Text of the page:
Incidentally, Shah and colleagues state that there are no biological diagnostic tests for depression. Beside the dexamethasone cortisol test, the high prevalence of brain dysfunction in the geriatric depressed and cognitive impaired patient suggests that the computer analysed, quantitative electroencephalographic record may help not only in the brain damage differential diagnosis but also in disclosing a depressive disease by showing the characteristic increased anterior alpha power and decreased coherence.8 Also functional magnetic resonance imaging can yield valuable diagnostic information, showing abnormal activation in the left medial prefrontal cortex and in the right anterior cingulate gyrus9 in depressive patients.


    The authors respond: Depression in the elderly has enormous heterogeneity,1-1however it is very common, especially in those with concomitant physical illness. Its recognition in this area is important because of the effect it has on length of hospital stay and results of rehabilitation. Psychiatric intervention has been shown to increase recovery rate, reduce duration of stay, and reduce the need for residential care after discharge and therefore reduce costs.1-2

    First line treatment of depression in the elderly with SSRIs has been repeatedly recommended in the literature, not least because they tend to be prescribed and tolerated in therapeutic dosages.1-3Any additional drug treatment in the elderly must be considered with due risk of interactions and side effects: given appropriate care, the SSRIs have been used safely in this population for many years.1-4 1-5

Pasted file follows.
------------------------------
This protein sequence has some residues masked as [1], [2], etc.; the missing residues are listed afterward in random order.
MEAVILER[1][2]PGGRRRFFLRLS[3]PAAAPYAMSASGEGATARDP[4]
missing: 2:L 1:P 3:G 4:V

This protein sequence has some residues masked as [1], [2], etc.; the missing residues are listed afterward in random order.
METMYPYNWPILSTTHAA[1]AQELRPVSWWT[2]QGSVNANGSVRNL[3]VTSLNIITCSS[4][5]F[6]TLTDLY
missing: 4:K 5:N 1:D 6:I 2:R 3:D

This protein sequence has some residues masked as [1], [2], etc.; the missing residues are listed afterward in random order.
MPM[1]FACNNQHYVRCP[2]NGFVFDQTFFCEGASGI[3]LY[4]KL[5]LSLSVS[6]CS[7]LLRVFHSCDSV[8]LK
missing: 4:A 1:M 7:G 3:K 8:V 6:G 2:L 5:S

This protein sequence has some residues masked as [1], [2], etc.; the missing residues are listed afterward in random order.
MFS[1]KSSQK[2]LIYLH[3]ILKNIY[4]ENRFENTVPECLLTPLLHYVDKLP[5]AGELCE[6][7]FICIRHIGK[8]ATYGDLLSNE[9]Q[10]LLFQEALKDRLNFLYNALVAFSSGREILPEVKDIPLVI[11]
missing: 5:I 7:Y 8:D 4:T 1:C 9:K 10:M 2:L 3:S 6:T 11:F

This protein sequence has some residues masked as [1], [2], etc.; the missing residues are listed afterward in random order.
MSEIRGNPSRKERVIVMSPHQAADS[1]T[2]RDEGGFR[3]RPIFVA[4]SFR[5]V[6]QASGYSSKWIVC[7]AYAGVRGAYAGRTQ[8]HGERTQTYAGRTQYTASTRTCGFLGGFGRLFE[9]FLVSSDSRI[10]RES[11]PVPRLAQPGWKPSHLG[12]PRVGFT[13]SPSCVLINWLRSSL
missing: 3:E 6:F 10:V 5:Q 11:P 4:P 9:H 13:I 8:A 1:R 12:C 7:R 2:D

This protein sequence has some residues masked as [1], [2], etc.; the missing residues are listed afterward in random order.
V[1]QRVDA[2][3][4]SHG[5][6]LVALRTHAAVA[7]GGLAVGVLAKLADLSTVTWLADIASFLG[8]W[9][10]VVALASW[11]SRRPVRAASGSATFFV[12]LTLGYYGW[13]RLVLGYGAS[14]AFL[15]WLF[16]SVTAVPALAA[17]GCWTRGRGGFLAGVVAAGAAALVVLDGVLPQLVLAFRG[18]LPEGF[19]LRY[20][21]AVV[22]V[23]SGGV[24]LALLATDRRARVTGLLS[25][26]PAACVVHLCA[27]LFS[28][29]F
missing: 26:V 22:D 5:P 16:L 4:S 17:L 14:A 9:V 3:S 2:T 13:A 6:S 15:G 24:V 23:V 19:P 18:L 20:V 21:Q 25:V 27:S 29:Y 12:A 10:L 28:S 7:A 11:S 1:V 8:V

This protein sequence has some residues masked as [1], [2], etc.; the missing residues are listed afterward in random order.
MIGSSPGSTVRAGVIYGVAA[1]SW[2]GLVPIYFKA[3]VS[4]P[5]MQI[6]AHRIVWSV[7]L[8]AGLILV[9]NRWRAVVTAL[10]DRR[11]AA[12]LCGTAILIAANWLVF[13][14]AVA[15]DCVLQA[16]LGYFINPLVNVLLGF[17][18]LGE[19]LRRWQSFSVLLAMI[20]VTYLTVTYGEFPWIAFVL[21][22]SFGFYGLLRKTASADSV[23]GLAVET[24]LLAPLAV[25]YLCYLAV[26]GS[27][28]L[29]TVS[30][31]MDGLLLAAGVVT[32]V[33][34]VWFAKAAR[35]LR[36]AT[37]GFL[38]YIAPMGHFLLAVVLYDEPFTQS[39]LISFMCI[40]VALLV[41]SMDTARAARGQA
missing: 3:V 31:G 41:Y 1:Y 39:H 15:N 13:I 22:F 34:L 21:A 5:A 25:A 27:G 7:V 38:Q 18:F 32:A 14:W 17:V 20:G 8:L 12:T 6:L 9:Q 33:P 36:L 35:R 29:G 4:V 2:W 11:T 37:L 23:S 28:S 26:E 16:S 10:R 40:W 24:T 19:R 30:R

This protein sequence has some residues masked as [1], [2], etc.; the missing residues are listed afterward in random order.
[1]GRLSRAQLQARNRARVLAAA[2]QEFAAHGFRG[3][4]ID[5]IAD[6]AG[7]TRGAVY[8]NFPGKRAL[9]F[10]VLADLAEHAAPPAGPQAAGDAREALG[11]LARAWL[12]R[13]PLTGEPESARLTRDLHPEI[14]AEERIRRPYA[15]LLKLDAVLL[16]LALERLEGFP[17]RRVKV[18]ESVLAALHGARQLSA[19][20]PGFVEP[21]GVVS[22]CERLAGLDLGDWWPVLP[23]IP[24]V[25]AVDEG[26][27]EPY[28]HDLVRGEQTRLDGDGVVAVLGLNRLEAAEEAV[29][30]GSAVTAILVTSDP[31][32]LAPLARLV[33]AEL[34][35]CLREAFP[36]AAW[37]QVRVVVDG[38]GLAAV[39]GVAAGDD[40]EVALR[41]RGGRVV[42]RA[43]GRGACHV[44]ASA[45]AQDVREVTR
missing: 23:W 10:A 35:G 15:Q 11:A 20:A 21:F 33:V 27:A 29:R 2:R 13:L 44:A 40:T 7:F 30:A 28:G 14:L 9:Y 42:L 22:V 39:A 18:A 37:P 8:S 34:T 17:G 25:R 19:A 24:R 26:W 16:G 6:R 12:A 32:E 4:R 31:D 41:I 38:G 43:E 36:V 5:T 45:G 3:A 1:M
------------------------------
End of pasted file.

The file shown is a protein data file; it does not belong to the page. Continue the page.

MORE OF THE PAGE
It is also accepted clinical practice to give a trial of antidepressants to patients with cognitive impairment if there is doubt as to whether the degree of depression may be causing/worsening the impairment. We know of no clinical service where functional magnetic resonance imaging or quantitative electroencephalography would be carried out as an alternative.

    The dexamethasone suppression test is not accepted as a diagnostic tool in the elderly because of the high incidence of false positives.1-6

    If depressive illness does not respond to treatment, liaison psychiatry services should be involved. However we would disagree strongly with the alternative suggestions given by Dr Vale.

    Depression accompanying cerebrovascular changes can respond to antidepressants, and again a trial should be given.1-7Depression as a prodromal feature of Alzheimer's disease and multi-infarct dementia is well recognised as adiagnosis made with hindsight.

    The cholinesterase inhibitors are not licensed as antidepressants, and given the difficulty in many areas to obtain funding for their use in established Alzheimer's disease are unlikely to become a treatment option for depression, nor is there any published evidence of efficacy in this area.

    The dopamine agonist bromocriptine is again not licensed for use as an antidepressant and, other than a few anecdotal reports in the literature, is not a recognised treatment alternative. Given the relative frailty of this population and risk of side effects including precipitating psychotic features, we would not recommended its use outside specialised neuropsychiatric facilities.

    In summary, our paper reported a study carried out in a district general hospital rehabilitation service; results and conclusions are applicable to everyday clinical practice in such areas.